Agency Outreach Gone Wrong: And How to Avoid It

effective agency outreachWork as part of a PR or ad agency team doing outreach to bloggers or influencers on behalf of your client? If so, there are some easy steps to follow to make sure your outreach yields good results.

And before I begin, I’ll say that this post was prompted because I got a very nice email today from someone reaching out on behalf of their client, a very big one, asking about opportunities to connect when we write on topics specific to their client. I’m being intentionally vague here because I believe this person isn’t incompetent, they just don’t know any better. And that? That’s the PR agency’s fault.

Expect To Be Vetted By a Professional

Know that when you’re doing outreach to someone like me, before we finish with the phone call you make to us or the email you send, we are already letting our fingers do the walking and vetting you. We love the Internet and the Internet loves us. We never take anything at face value, and we start vetting you the minute you approach us to see how credible you are and how much of our time we’re willing to devote to you and what you’re interested in.

The Importance of The Place You Found Us

If you say you found us on Twitter, we go there first. If you are using a photo for an avatar pic that was taken whilst at a cocktail party and you have a beer or a beverage in your hand, shame on you. Get a new avatar. STAT.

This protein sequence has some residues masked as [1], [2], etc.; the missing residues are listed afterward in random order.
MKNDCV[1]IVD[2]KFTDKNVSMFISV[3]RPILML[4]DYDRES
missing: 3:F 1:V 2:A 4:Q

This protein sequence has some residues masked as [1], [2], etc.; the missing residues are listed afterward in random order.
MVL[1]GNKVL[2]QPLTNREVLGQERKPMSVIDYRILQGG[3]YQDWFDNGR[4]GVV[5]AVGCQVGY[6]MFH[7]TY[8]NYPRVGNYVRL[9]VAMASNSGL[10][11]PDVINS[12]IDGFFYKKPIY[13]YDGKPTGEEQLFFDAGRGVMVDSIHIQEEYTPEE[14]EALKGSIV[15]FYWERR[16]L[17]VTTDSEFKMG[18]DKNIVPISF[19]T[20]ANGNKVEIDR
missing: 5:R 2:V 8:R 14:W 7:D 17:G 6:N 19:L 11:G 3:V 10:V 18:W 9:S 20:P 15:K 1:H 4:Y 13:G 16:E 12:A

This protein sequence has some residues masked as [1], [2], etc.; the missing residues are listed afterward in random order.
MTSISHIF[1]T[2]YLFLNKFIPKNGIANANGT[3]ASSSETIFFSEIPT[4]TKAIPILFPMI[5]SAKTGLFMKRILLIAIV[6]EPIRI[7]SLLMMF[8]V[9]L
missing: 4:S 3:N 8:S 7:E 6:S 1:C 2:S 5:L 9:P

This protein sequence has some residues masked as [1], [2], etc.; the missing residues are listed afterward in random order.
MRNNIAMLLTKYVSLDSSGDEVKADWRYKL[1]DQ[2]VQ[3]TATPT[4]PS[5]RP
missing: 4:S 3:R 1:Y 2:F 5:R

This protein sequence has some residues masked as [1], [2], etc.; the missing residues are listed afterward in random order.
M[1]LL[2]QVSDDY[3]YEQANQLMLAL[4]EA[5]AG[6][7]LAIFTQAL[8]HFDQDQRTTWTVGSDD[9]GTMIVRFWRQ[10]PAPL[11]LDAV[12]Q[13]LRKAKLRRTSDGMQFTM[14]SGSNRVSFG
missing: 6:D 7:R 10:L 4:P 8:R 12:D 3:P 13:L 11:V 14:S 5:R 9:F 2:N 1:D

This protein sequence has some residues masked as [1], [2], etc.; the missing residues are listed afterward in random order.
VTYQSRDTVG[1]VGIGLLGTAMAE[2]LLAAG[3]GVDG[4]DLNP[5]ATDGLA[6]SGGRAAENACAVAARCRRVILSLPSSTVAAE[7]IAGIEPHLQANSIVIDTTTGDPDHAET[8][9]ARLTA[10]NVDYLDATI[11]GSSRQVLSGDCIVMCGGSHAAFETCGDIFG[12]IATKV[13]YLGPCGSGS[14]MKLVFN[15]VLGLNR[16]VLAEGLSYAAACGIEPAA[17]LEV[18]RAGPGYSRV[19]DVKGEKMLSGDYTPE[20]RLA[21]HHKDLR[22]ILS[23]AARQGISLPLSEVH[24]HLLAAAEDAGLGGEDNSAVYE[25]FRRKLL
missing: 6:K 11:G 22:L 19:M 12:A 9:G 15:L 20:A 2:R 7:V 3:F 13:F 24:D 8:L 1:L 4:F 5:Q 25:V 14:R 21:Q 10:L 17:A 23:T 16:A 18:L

If your Twitter bio is comprised of six words, none of which really tell us what you do without making us dig further, know that your credibility is already impugned.

If the link that you’re using on Twitter leads to your LinkedIn profile (and all the above is also going on) it makes me wonder even more. If you’re representing a PR firm, why in the world would you link to your own LinkedIn profile instead of to the agency website, which would give you instant credibility as a brand?

LinkedIn

If you link to your LinkedIn profile in your Twitter bio and it’s not spectacular in every way, well, know that I’m going to judge you there, too. Harshly. If it reads like a resume and overall looks like crap, I’m going to know you have no idea of the power of the biggest business social network.

If that profile says you provide support and counsel to B2B brands and your LinkedIn profile isn’t knock-my-socks-off-good I’m going to know you know nothing about what it is you claim to be “counseling” your agency’s clients on.

In short, you’ve just blown yourself up, in the space of about 30 seconds. Imagine just one step further – what about if I happen to know your client and mention the foregoing to her? What does that do to your agency? To your job? To your credibility?

And Why This Should Matter to Agencies

And you’ll notice I said above that when this stuff happens (notice I didn’t say “if”), that it’s the PR firm or ad agency’s fault. Well, I believe that it is. Of course, it’s not my intent to make a sweeping generalization; I’m really thinking out loud here and welcome your thoughts on this topic.

My team and I do massive amounts of corporate training and even within my own organization I try never to forget that people aren’t born community managers or social media ninjas. They also don’t come out of college (or even out of another job) knowing innately how to do blogger outreach or influencer outreach or build relationships. You have to teach them. And the onus for that kind of training lies with the agency. And it doesn’t happen in one Social Media 101 session, training needs to be regular and ongoing.